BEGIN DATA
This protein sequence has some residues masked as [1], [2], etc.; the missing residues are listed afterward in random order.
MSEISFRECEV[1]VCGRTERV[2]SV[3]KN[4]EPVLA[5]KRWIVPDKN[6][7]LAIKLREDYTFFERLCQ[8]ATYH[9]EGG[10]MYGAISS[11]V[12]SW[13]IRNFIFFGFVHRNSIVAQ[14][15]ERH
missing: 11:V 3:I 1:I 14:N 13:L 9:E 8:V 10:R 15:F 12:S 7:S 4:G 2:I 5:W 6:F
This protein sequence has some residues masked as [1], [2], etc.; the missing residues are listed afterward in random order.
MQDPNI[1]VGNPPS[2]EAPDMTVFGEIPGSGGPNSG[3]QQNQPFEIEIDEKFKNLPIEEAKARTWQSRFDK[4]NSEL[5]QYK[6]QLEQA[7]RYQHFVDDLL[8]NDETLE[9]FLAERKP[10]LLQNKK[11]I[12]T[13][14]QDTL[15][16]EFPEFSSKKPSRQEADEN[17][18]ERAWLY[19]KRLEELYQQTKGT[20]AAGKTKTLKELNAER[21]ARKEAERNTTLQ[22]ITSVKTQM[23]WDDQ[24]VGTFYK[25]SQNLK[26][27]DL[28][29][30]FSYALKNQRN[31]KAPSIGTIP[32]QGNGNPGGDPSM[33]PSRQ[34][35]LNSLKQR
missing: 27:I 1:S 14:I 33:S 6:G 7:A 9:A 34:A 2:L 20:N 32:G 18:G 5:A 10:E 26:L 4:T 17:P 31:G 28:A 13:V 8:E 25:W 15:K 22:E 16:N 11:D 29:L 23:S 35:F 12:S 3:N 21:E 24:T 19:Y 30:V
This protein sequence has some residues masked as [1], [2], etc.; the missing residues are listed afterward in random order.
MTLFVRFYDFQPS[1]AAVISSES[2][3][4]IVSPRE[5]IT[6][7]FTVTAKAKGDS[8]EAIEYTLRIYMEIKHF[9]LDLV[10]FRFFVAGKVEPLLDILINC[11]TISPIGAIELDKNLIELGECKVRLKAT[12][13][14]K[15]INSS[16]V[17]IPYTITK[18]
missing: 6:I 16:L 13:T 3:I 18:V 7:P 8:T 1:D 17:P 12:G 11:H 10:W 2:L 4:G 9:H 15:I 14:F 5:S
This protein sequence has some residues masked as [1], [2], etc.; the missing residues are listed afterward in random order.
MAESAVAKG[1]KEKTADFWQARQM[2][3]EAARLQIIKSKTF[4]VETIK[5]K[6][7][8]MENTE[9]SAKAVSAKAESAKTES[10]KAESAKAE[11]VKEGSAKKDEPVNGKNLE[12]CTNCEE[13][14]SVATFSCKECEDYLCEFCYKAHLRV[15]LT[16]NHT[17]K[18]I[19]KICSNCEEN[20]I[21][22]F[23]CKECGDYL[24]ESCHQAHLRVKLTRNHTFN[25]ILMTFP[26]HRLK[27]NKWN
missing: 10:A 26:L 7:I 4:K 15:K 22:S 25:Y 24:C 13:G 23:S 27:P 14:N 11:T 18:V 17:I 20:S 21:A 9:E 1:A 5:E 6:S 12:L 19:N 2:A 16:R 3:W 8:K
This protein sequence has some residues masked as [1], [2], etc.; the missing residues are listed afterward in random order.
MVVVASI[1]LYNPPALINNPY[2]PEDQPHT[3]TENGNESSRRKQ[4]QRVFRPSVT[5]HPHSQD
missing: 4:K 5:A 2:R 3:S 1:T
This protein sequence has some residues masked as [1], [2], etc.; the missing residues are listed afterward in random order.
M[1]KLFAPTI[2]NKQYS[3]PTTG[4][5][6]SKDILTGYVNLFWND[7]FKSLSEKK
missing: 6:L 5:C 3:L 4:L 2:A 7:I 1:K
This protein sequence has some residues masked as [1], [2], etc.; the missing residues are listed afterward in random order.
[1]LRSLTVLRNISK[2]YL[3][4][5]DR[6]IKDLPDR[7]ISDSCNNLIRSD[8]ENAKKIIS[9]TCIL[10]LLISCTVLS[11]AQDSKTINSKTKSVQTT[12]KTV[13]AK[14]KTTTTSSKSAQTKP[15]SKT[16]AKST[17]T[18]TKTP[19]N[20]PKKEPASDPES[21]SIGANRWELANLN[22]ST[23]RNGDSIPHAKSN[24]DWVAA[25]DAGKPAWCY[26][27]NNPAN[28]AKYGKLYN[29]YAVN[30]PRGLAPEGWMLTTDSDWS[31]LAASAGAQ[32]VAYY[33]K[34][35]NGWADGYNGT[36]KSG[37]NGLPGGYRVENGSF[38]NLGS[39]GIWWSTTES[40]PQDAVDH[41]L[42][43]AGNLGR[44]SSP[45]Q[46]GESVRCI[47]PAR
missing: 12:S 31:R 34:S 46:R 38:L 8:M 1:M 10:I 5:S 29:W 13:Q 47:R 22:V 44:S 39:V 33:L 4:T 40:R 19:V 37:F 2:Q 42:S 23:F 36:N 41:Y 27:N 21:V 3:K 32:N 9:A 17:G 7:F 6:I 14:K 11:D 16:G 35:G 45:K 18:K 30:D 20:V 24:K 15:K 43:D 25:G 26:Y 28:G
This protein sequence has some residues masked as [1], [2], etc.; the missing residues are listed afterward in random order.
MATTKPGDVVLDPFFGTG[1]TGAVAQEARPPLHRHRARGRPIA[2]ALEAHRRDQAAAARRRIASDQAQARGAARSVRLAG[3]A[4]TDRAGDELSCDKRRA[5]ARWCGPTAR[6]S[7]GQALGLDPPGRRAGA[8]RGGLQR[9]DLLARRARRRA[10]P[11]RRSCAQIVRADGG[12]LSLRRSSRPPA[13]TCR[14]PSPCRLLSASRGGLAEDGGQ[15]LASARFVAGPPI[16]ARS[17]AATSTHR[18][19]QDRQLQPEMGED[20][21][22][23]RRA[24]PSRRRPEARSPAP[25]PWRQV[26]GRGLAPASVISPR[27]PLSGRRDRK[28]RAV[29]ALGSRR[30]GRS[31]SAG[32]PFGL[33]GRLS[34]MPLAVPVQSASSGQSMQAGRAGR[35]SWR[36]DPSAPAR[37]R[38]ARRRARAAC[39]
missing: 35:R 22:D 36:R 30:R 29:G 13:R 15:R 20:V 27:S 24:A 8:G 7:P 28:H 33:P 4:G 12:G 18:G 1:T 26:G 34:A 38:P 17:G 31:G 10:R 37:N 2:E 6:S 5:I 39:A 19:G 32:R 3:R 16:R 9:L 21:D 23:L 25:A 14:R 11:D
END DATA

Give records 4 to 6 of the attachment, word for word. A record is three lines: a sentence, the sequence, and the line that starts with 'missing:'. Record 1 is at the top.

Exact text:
This protein sequence has some residues masked as [1], [2], etc.; the missing residues are listed afterward in random order.
MAESAVAKG[1]KEKTADFWQARQM[2][3]EAARLQIIKSKTF[4]VETIK[5]K[6][7][8]MENTE[9]SAKAVSAKAESAKTES[10]KAESAKAE[11]VKEGSAKKDEPVNGKNLE[12]CTNCEE[13][14]SVATFSCKECEDYLCEFCYKAHLRV[15]LT[16]NHT[17]K[18]I[19]KICSNCEEN[20]I[21][22]F[23]CKECGDYL[24]ESCHQAHLRVKLTRNHTFN[25]ILMTFP[26]HRLK[27]NKWN
missing: 10:A 26:L 7:I 4:K 15:K 22:S 25:Y 24:C 13:G 23:S 27:P 14:N 11:T 18:V 17:I 20:S 21:A 9:E 1:A 5:E 6:S 12:L 19:N 2:A 16:R 3:W 8:K
This protein sequence has some residues masked as [1], [2], etc.; the missing residues are listed afterward in random order.
MVVVASI[1]LYNPPALINNPY[2]PEDQPHT[3]TENGNESSRRKQ[4]QRVFRPSVT[5]HPHSQD
missing: 4:K 5:A 2:R 3:S 1:T
This protein sequence has some residues masked as [1], [2], etc.; the missing residues are listed afterward in random order.
M[1]KLFAPTI[2]NKQYS[3]PTTG[4][5][6]SKDILTGYVNLFWND[7]FKSLSEKK
missing: 6:L 5:C 3:L 4:L 2:A 7:I 1:K